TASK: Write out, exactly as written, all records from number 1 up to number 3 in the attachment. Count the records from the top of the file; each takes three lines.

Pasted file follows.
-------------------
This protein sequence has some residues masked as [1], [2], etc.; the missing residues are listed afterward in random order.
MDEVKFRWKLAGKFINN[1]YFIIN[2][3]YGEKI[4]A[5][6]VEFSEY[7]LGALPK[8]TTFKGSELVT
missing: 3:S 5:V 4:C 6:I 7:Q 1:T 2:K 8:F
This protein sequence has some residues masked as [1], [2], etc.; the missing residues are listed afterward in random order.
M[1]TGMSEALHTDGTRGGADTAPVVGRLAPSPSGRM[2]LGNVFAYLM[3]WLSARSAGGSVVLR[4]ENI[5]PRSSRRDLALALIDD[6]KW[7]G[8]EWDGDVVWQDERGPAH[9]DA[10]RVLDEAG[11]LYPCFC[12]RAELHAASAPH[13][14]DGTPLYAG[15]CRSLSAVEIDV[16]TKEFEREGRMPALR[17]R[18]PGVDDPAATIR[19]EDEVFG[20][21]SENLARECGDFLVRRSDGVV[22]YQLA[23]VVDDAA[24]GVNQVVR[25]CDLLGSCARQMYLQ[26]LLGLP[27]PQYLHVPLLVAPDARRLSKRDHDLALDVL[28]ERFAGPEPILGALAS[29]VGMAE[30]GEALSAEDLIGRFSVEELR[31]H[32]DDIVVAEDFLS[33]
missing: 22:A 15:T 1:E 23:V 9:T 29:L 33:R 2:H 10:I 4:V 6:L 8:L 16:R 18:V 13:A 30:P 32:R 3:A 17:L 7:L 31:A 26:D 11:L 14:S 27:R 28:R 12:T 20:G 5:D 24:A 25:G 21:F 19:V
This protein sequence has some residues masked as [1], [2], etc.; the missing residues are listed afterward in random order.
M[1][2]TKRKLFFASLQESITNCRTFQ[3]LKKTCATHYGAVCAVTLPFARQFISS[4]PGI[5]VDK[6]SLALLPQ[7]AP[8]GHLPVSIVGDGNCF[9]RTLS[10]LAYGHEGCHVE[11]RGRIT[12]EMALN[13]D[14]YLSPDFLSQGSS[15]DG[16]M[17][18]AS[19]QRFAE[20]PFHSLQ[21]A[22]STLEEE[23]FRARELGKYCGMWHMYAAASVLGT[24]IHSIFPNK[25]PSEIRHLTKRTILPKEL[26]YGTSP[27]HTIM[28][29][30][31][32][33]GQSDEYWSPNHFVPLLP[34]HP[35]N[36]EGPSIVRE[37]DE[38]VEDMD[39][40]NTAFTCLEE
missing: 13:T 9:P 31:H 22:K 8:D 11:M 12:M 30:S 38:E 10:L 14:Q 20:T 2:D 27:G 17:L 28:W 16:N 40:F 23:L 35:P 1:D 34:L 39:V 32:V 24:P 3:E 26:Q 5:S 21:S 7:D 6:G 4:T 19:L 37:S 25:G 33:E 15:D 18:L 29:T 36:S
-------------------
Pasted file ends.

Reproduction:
This protein sequence has some residues masked as [1], [2], etc.; the missing residues are listed afterward in random order.
MDEVKFRWKLAGKFINN[1]YFIIN[2][3]YGEKI[4]A[5][6]VEFSEY[7]LGALPK[8]TTFKGSELVT
missing: 3:S 5:V 4:C 6:I 7:Q 1:T 2:K 8:F
This protein sequence has some residues masked as [1], [2], etc.; the missing residues are listed afterward in random order.
M[1]TGMSEALHTDGTRGGADTAPVVGRLAPSPSGRM[2]LGNVFAYLM[3]WLSARSAGGSVVLR[4]ENI[5]PRSSRRDLALALIDD[6]KW[7]G[8]EWDGDVVWQDERGPAH[9]DA[10]RVLDEAG[11]LYPCFC[12]RAELHAASAPH[13][14]DGTPLYAG[15]CRSLSAVEIDV[16]TKEFEREGRMPALR[17]R[18]PGVDDPAATIR[19]EDEVFG[20][21]SENLARECGDFLVRRSDGVV[22]YQLA[23]VVDDAA[24]GVNQVVR[25]CDLLGSCARQMYLQ[26]LLGLP[27]PQYLHVPLLVAPDARRLSKRDHDLALDVL[28]ERFAGPEPILGALAS[29]VGMAE[30]GEALSAEDLIGRFSVEELR[31]H[32]DDIVVAEDFLS[33]
missing: 22:A 15:T 1:E 23:V 9:T 29:L 33:R 2:H 10:I 4:V 6:L 8:L 16:R 18:V 13:A 30:P 32:R 3:A 17:L 7:L 31:A 26:D 11:L 14:S 27:R 28:R 12:T 20:G 5:D 24:A 25:G 21:F 19:V
This protein sequence has some residues masked as [1], [2], etc.; the missing residues are listed afterward in random order.
M[1][2]TKRKLFFASLQESITNCRTFQ[3]LKKTCATHYGAVCAVTLPFARQFISS[4]PGI[5]VDK[6]SLALLPQ[7]AP[8]GHLPVSIVGDGNCF[9]RTLS[10]LAYGHEGCHVE[11]RGRIT[12]EMALN[13]D[14]YLSPDFLSQGSS[15]DG[16]M[17][18]AS[19]QRFAE[20]PFHSLQ[21]A[22]STLEEE[23]FRARELGKYCGMWHMYAAASVLGT[24]IHSIFPNK[25]PSEIRHLTKRTILPKEL[26]YGTSP[27]HTIM[28][29][30][31][32][33]GQSDEYWSPNHFVPLLP[34]HP[35]N[36]EGPSIVRE[37]DE[38]VEDMD[39][40]NTAFTCLEE
missing: 13:T 9:P 31:H 22:K 8:D 11:M 12:M 30:S 38:E 10:L 14:Q 20:T 2:D 27:G 17:L 28:W 16:N 40:F 23:L 35:P 1:D 34:L 39:V 32:V 24:P 3:E 26:Q 5:S 21:S 7:D 6:G 4:T 19:L 37:S 25:G 33:E 15:D 18:L 29:T 36:S